February 11, 2007

Growing Up from Google

Justin Katz

Glenn Reynolds notes another incident of the sort that, in aggregate, have led me away from Google when I, um, google:

The Google property has recently banned the popular atheist commentator Nick Gisburne. Gisburne had been posting videos with logical arguments against Christian beliefs; but when he turned his attention to Islam (mirror of Gisburne's video by another user), YouTube pulled the plug, saying: 'After being flagged by members of the YouTube community, and reviewed by YouTube staff, the video below has been removed due to its inappropriate nature. Due to your repeated attempts to upload inappropriate videos, your account now been permanently disabled, and your videos have been taken down.'

I've been using GoodSearch, which allows the user to designate a charity that will receive a donation with each use. My searches — which add up, between blogging, my editing job, and general inquisitiveness — benefit Food for the Poor (see ad at left), which has earned $37.85 through the search engine thus far in 2007. That mightn't seem like a lot, but according to the organization's calculations, it's enough to feed four or five families for a month.

In contrast, using Google helps to supply free meals to employees with access to a swimming spa and free doctors onsite.

Comments, although monitored, are not necessarily representative of the views Anchor Rising's contributors or approved by them. We reserve the right to delete or modify comments for any reason.

One thing that's annoying about Google is that the essentially useless Wikipedia match is close to the top of the search result. What if unsuspecting people take the Wiki entry seriously?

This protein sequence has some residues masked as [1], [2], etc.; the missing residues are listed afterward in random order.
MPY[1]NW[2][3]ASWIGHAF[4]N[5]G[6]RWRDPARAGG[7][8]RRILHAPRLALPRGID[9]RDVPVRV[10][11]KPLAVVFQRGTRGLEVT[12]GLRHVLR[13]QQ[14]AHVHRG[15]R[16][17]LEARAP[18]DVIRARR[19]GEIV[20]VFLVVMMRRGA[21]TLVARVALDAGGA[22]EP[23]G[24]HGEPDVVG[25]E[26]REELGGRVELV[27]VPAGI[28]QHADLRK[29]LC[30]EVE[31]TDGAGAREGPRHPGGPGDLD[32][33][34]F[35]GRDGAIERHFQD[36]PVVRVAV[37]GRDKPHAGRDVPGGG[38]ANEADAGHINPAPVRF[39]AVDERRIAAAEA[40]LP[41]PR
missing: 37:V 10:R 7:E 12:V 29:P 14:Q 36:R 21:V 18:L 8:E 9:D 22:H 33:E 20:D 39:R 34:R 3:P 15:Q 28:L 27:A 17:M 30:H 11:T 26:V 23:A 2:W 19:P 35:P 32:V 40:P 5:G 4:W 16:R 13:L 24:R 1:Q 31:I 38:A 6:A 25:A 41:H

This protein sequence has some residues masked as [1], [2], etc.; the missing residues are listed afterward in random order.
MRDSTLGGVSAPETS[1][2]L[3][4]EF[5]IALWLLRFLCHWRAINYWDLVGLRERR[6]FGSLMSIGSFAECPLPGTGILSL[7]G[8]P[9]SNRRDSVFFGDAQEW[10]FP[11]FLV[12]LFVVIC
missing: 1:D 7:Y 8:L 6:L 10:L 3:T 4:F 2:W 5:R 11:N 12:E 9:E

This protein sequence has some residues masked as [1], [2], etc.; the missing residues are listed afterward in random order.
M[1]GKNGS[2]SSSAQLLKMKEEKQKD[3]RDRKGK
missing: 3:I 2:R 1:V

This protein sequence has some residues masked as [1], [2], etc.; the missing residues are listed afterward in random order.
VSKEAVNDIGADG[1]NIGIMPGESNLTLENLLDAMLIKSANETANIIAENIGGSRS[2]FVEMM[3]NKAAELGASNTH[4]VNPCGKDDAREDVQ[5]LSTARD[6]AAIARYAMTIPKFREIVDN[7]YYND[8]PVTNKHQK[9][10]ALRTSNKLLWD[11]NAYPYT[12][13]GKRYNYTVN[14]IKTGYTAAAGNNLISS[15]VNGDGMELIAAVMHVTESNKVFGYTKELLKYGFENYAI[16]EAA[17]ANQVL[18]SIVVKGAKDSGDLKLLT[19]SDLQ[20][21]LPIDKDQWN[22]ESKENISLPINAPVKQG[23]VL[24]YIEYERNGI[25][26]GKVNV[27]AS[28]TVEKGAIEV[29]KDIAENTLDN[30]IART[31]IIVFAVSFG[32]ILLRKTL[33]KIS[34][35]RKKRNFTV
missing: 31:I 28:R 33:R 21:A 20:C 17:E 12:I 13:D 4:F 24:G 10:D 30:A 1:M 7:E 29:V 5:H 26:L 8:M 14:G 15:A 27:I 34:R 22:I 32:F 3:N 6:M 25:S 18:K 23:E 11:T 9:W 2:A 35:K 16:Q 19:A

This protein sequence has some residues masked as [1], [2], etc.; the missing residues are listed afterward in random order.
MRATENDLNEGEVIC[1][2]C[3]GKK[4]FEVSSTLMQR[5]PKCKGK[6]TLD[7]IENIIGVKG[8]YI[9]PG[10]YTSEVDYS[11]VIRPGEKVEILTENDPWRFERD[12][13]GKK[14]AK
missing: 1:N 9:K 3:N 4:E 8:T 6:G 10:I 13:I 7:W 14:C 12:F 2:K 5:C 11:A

But Google also seems to provide pretty thorough matches on a subject. Does goodsearch do the same, Justin?

Posted by: SusanD at February 12, 2007 7:10 AM

Thanks for that tip, Justin.

Susan, as for Wikipedia, it's actually not that bad. I've cross-checked some of my history research with what is found on Wikipedia and found that they are no worse or better than Bartleby.com or Expedia.

Of course, you still have to be careful, but Wikipedia is a)free and b)often more in depth on certain topics than other "established" resources. Plus, most articles provide source links etc.

I guess I'm saying that you shouldn't dismiss it out of hand.

Posted by: Marc Comtois at February 12, 2007 8:53 AM

Allah has replied to this controversy on the Blog of the Gods, pointing out that if He hadn't made His religion so militant, it might never have spread so quickly. He's angry at YouTube for removing a video He believes may scare some more people into believing in him. He promises an awful lot of burning if they don't.

Posted by: The Gods at February 12, 2007 3:28 PM


GoodSearch runs on the Yahoo search engine, so it's very comprehensive. I haven't noticed any difficulty (beyond the Google standard) finding anything for which I've been looking.

Posted by: Justin Katz at February 12, 2007 7:02 PM

Marc, I liked Wikipedia until I came across an entry on a subject that I was familiar with (forget what now). The entry was incomplete, inaccurate and seriously biased. If that subject, what others? I appreciate your comment though.

Posted by: SusanD at February 12, 2007 9:53 PM

Wikipedia is nice if you're looking for some quick info on something you're not familiar with, but I would never take anything stated in it as authoritative (nor am I certain it is intended to be such). Content of entries are often filled with bias, incomplete information, and its overall structure makes it ripe for vandalism, esp. when giving information on unusual or niche subjects.

As for Goodsearch, any alternative to Google is always a good thing.

Posted by: Will at February 12, 2007 10:08 PM

If we can't bring Nick Gisburne back to YouTube, then lets bring Nick's story to the rest of the web!

Posted by: -rich at February 24, 2007 3:43 PM

Hi, all. I have internet... :)

Posted by: Hip-Hop-man at May 18, 2007 8:14 AM
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